Letters to the Editor: Keep health protections in place
Keep health protections in place
Apparently Rep. Linda Reksten doesn’t think much of our Lake County Commissioners.
Back in March of 2018 our commissioners decided to protect public health by including e-cigarettes in their Clean Indoor Air Act protections. As a result, people in our community are protected from aerosol vapor from e-cigarettes, as well as from tobacco smoke, when they are in spaces open to the public.
But House Bill 137, which Rep. Linda Reksten supported, will take these protections away.
These protections were adopted by the commissioners with the support of parents, teachers, health professionals, faith leaders and youth advocates. They exist because citizens of our community wanted them and fought for them. It’s wrong for Helena politicians to take these protections away. Some of these protections have been in place more than 10 years, others for more than five.
We need the freedom to make local decisions to protect public health, children and seniors, especially amidst the pandemic. Common sense tells us to protect our community from a growing epidemic of youth vaping.
This bill has moved to the Senate now (HB137). Please contact our senators, Greg Hertz, Dan Salomon, Mark Blasdel and Bob Keenan, to urge them to vote no. Call 406-444-4800.
— Carolyn Beecher, Ronan
Voter suppression, Montana style
The right to vote is under attack across the USA, and in Montana one form of it is going against what the voters in 2014 clearly affirmed in a referendum.
House Bill 176 would end same-day voter registration, which has been law since 2005, and close late, in-person registration by 5 p.m. the Friday before Election Day.
The bill is due to be heard in the Senate Administration Committee on Feb. 17, having already passed in the House. It is more than likely going to pass in the Republican-dominated Senate, and will be signed into law by Republican Gov. Gianforte.
Supporters cite the chance to stop voter fraud. Just how much voter fraud has Montana endured? It sounds much more like the Republican Party wants to make sure that there are fewer voters who may vote for Democrats. What are they so afraid of?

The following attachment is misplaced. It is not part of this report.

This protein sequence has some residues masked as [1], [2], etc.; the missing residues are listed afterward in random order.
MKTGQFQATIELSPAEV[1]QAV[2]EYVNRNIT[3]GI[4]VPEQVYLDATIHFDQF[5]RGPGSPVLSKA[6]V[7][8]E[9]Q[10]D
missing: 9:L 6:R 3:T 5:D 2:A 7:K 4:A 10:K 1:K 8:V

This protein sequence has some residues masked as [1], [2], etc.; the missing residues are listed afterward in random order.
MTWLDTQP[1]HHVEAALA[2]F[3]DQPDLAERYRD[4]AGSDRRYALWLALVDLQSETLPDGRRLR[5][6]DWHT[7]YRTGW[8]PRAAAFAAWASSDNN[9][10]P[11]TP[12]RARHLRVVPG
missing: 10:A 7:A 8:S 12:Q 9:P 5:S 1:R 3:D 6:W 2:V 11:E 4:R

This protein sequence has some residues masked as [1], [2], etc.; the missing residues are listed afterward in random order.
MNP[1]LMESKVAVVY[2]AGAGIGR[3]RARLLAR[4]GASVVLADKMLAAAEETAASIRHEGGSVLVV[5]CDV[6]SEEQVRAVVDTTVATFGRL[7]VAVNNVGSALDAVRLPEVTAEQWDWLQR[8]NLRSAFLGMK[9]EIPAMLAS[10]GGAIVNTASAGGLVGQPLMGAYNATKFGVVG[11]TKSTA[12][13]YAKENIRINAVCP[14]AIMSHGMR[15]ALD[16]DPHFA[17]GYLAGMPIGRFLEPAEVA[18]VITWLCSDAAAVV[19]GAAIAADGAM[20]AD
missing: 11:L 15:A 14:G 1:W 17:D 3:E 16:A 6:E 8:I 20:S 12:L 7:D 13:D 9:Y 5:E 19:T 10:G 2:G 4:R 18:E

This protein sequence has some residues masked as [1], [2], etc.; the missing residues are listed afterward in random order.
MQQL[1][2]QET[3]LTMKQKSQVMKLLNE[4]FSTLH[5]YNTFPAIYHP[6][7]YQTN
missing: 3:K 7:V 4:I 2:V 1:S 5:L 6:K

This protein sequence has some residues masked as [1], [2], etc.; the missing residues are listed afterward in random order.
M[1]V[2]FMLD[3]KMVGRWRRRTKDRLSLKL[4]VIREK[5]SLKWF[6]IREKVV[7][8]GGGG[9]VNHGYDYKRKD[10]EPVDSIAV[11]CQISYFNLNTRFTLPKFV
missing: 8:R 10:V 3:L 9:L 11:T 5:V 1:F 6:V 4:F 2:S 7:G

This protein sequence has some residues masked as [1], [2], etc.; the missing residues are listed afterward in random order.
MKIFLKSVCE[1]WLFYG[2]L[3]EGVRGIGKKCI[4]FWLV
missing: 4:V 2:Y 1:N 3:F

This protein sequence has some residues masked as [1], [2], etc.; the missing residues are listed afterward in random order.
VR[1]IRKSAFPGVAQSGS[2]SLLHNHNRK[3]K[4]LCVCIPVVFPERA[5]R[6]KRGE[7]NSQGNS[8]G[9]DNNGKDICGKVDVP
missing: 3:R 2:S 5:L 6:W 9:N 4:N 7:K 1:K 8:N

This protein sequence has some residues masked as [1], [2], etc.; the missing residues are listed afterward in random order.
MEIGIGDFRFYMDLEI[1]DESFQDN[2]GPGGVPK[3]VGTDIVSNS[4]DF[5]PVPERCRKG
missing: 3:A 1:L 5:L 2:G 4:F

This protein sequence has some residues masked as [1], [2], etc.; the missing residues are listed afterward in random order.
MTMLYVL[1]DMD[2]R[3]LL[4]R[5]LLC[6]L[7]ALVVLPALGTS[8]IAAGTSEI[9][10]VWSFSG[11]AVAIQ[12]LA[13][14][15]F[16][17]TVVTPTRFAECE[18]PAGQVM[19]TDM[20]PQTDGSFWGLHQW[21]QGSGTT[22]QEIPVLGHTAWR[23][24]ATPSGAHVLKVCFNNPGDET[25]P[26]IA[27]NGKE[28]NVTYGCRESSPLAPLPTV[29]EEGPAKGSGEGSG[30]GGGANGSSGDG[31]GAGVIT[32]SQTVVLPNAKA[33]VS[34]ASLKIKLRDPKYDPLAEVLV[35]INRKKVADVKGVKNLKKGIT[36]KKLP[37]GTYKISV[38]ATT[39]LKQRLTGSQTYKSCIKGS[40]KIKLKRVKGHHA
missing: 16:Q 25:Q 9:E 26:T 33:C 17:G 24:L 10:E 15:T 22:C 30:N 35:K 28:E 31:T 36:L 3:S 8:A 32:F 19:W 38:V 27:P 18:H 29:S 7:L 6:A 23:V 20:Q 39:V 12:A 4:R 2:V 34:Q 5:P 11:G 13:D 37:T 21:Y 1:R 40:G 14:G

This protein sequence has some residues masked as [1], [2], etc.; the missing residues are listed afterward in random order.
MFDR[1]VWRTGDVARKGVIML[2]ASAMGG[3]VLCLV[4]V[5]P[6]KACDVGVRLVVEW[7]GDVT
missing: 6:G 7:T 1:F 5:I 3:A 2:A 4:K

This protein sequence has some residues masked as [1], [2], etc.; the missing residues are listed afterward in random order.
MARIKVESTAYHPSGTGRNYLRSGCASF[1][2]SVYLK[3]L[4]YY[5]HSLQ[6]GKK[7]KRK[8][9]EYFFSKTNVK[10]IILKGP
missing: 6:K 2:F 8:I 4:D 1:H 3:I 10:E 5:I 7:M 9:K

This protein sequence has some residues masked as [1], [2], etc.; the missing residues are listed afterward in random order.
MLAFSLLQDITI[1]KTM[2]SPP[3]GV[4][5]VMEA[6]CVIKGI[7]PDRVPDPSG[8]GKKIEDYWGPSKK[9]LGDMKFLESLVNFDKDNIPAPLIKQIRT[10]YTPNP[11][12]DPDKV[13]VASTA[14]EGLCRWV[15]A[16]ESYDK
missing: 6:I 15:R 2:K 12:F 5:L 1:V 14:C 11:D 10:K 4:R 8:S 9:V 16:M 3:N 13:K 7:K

— Lucinda K Willis, Polson
Transgender bill ignores the evidence
House Bill 112, the Save Women’s Sports Act, requires interscholastic trans-athletes to participate within their sex assigned at birth. This legislation illustrates a remarkable lack of awareness of the current thinking in medical and athletic communities regarding transgender athletes. Moreover, athletic governing bodies have already decided what is fair in athletic competition.
In 2004 the IOC created guidelines for transgender athletes to compete: gender reassignment surgery, legal recognition of their assigned gender, two years of hormone therapy. In 2016 those guidelines were updated based upon the best advice of medical and scientific communities: surgery is no longer required, transwomen must have a testosterone level below a certain cutoff point for a year.
The NCAA doesn’t require surgery for transgender athletes and requires one year of testosterone blockers for transwomen. Their medical experts state the following: “… any strength and endurance advantages a transgender woman … may have as a result of her prior testosterone levels dissipate after about one year of estrogen or testosterone-suppression therapy — the assumption that a transgender woman competing on a women’s team would have a competitive advantage outside the range of performance and competitive advantage or disadvantage that already exists among female athletes is not supported by evidence.
— Caryl and Tom Cox, Polson
GOP restricting voting rights
House Bill 176 would make it harder for all Montanans to exercise their right to vote by removing Election Day registration. Since 2005 Montana voters have been able to register and vote on Election Day, and it was reaffirmed by 57% of Montana voters in 2014.
The argument for removing same-day registration is that it would help our local election officials run a more efficient Election Day. However, the Montana Association of Clerks and Reporters did not ask for this bill and they have not taken a position.
So, whom does it serve?
On Nov. 3, 2020, 241 people came to our Lake County Courthouse, registered and voted that day. They were likely first-time voters, people who recently moved here and some who hadn’t voted for a long time. Perhaps you were among them.
If HB176 had been in place, those 241 people would have been denied their constitutional right to vote.
We cannot allow our state legislators to pass HB176 restricting any Montanan’s constitutional right to vote. Contact your senator today. In Lake County it is email@example.com and firstname.lastname@example.org.
— Gerry Browning, Polson